Arsenal director Josh Kroenke believes the "immense" dedication of head coach Unai Emery can set them on the path towards Champions League success and match the impact that Sean McVay has had on his NFL side the LA Rams.
Josh is the son of the Arsenal owner Stan Kroenke, who became the majority shareholder of Arsenal in April 2011, before assuming full control of the Premier League club last year.
The Kroenke family also own the Rams, who meet the New England Patriots in Sunday's Super Bowl in Atlanta.
Emery replaced long-serving manager Arsene Wenger in the summer, and the Spaniard has slowly started to bring his own style to the team, one which helped him take Sevilla to three successive Europa League triumphs.
Kroenke believes there are a lot of similarities between the Spaniard and the Rams' head coach McVay, who at aged 33 is the youngest to lead a team to the Super Bowl.
In an interview with the Daily Telegraph, Kroenke said: "We feel like we have a great teacher in Unai. I think he and Sean are very comparable in the way they approach their craft on a daily basis," Kroenke said.
"There is a lot of data they break down. They are very active on the practice pitch. Their styles are similar, even though they are half a world apart.
"Unai's energy is contagious and his dedication is immense. They love what they do and are leaders. The players want to run through a wall for them.
"To see where Sean has taken us in a short amount of time gives us a lot of confidence. The only thing on a par with the Super Bowl is Arsenal making the Champions League final. It is something we are very focused on.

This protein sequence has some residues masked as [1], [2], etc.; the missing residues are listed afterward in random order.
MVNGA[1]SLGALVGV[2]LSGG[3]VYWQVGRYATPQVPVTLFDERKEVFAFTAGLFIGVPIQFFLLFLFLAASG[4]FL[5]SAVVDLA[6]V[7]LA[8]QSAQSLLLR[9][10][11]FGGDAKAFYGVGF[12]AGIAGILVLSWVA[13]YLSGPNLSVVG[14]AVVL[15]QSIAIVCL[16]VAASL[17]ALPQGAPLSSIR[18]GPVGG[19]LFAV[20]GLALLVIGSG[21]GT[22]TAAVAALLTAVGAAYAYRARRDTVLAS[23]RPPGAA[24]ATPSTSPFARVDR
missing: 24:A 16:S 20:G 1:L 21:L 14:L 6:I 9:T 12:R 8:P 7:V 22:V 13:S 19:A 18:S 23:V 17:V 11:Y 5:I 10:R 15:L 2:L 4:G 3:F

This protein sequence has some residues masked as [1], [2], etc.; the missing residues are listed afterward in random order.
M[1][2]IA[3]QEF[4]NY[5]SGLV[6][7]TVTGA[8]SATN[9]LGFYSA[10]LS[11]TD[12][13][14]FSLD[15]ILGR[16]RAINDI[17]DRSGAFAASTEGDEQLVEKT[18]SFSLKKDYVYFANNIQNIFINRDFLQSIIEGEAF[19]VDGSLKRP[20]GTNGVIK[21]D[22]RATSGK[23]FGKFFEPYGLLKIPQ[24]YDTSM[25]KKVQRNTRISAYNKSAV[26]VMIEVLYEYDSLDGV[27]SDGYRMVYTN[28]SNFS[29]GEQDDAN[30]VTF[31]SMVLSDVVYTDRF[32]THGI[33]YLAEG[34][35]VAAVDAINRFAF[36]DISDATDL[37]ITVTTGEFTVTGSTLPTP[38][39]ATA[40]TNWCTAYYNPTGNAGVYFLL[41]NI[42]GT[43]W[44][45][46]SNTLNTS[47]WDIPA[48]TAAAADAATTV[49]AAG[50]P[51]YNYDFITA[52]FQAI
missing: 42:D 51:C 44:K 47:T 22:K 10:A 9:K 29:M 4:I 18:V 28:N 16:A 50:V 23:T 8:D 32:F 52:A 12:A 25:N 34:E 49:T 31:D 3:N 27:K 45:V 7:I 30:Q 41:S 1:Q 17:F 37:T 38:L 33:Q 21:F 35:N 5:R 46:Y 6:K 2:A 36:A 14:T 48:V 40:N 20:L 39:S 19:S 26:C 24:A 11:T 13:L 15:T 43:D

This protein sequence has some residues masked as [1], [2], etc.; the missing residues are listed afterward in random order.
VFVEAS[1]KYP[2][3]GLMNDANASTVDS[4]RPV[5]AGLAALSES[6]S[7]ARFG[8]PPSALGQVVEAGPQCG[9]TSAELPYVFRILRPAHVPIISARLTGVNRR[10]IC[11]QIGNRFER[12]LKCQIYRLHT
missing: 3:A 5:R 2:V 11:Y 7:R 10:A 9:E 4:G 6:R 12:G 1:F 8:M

"I have been telling my friends all week the Super Bowl is the biggest spectacle that we have here and the Champions League is something in Europe that we strive for and we look forward to being a part of in the future."
The Gunners head to Manchester City on Sunday looking to consolidate their place in the top four of the Premier League, above London rivals Chelsea only on goals scored going into the weekend's action.
Stan Kroenke has been criticised by some sections of supporters for a perceived lack of financial investment in the squad.
Josh, who joined the board during December 2013, insists the board wants to win just as much as the fans and believes, given time, the club can be competing among the elite once again.
"We have obviously been through a period of change following a manager leaving after 22 years. A lot of things come along with a transition of that magnitude," Kroenke said.
"I think if you look at where we were 12 months ago, you can see we were probably transitioning towards a North American or continental European model, where there is a lot of support around the head coach.
"Everyone in sports wants success right away. When you look at Liverpool, when they changed to their manager, it took a little time.
"We have some things we are trying to implement as quickly as possible, but it takes time to get things as you want. There are a few boxes still to tick.
"We know the main currency in sport is wins and we want them just as much as the fans do."